The Right Is Spreading Islamophobic Conspiracy Theories About Notre Dame

Right-wing pundits like Glenn Beck spread a conspiracy theory blaming the Notre Dame fire on "Islamists". French officials ruled out arson or terrorism.
Glenn Beck speaking at the Values Voter Summit in Washington, DC – October 8, 2011 (Gage Skidmore/Flickr)

Glenn Beck speaking at the Values Voter Summit in Washington, DC – October 8, 2011 (Gage Skidmore/Flickr)

On Monday, a monumental piece of human history was tragically damaged. After a fire broke out in the spire and collapsed onto the roof, the historic Notre Dame Cathedral in Paris, France burned. The two towers of the Cathedral and many of the priceless pieces of art were saved, but the main Cathedral was thoroughly damaged. French President Emmanuel Macron has said they plan to rebuild Notre Dame within 5 years.

French officials have ruled out arson and terrorism, tying it to the renovations that were ongoing. On Tuesday morning, Paris prosecutor Rémi Heitz said: “There is no indication that this was a deliberate act.” This hasn’t stopped right-wing conspiracy theories.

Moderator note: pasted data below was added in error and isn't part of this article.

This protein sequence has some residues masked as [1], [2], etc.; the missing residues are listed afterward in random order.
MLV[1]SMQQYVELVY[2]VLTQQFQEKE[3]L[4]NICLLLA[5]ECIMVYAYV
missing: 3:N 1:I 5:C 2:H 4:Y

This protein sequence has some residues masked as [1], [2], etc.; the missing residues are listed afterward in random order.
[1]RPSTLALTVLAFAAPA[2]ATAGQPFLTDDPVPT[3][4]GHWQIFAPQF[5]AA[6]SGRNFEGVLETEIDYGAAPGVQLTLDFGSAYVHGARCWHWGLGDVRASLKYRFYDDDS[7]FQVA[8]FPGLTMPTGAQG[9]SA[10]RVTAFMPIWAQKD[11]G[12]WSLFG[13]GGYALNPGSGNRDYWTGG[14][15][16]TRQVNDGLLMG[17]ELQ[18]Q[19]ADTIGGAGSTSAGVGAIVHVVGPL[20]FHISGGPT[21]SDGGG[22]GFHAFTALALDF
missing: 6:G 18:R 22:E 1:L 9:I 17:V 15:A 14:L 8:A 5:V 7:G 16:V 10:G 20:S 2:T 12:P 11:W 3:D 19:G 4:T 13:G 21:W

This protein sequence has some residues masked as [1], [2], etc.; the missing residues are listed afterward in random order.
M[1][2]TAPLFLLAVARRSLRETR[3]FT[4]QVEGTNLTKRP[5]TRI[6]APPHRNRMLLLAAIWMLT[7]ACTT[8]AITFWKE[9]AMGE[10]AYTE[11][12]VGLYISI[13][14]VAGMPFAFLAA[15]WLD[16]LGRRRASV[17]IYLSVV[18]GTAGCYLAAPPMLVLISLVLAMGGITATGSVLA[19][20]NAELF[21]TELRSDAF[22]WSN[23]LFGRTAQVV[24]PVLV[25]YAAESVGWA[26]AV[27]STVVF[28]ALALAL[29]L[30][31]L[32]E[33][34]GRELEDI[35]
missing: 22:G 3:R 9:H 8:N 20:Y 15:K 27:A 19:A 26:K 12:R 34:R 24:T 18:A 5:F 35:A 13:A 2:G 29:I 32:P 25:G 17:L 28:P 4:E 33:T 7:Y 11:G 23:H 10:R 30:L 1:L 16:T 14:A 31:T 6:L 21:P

Given the timing of the fire and the religious significance of Notre Dame, the right wasted no time in trying to stoke Islamophobia. Conservative commentator Glenn Beck broached a conspiracy theory, with no evidence, raising the possibility “Islamists” were behind the fire.

British conservative commentator Katie Hopkins took a more… direct approach:

InfoWars, founded by Alex Jones and known for conspiracy theories ranging from claims the Sandy Hook shooting was a hoax to Pizzagate, published an unsubstantiated story claiming the fire was started deliberately. Conservative blogger Matt Walsh speculated on Twitter: “I don’t understand how a fire of this magnitude could happen accidentally.”

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The theories weren’t just perpetuated by right-wing pundits, they were spread by tech platforms. While users were posting live streams of the Notre Dame fire to YouTube, their automated fact-checker was publishing facts about 9/11 alongside the streams. Another video on YouTube reportedly featured edited audio of a man yelling “Allahu Akbar” over footage of the Notre Dame fire. The video was viewed 40,000 times on YouTube before it was taken down and subsequently posted on Twitter where it got 2,000 retweets.

Elsewhere on Twitter, users spread outright fake news.

Conspiracy theories of this nature spread wildly in white nationalist circles even if there is no evidence to back them. Given the recent murder of 50 Muslims in New Zealand by a white supremacist terrorist, right-wing pundits and tech platforms should be more mindful of pushing and facilitating unfounded speculation that only further sows Islamophobia. Lives have already been lost due to rhetoric of that nature.

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News // Conservatives / Conspiracy Theories / Islamophobia / Notre Dame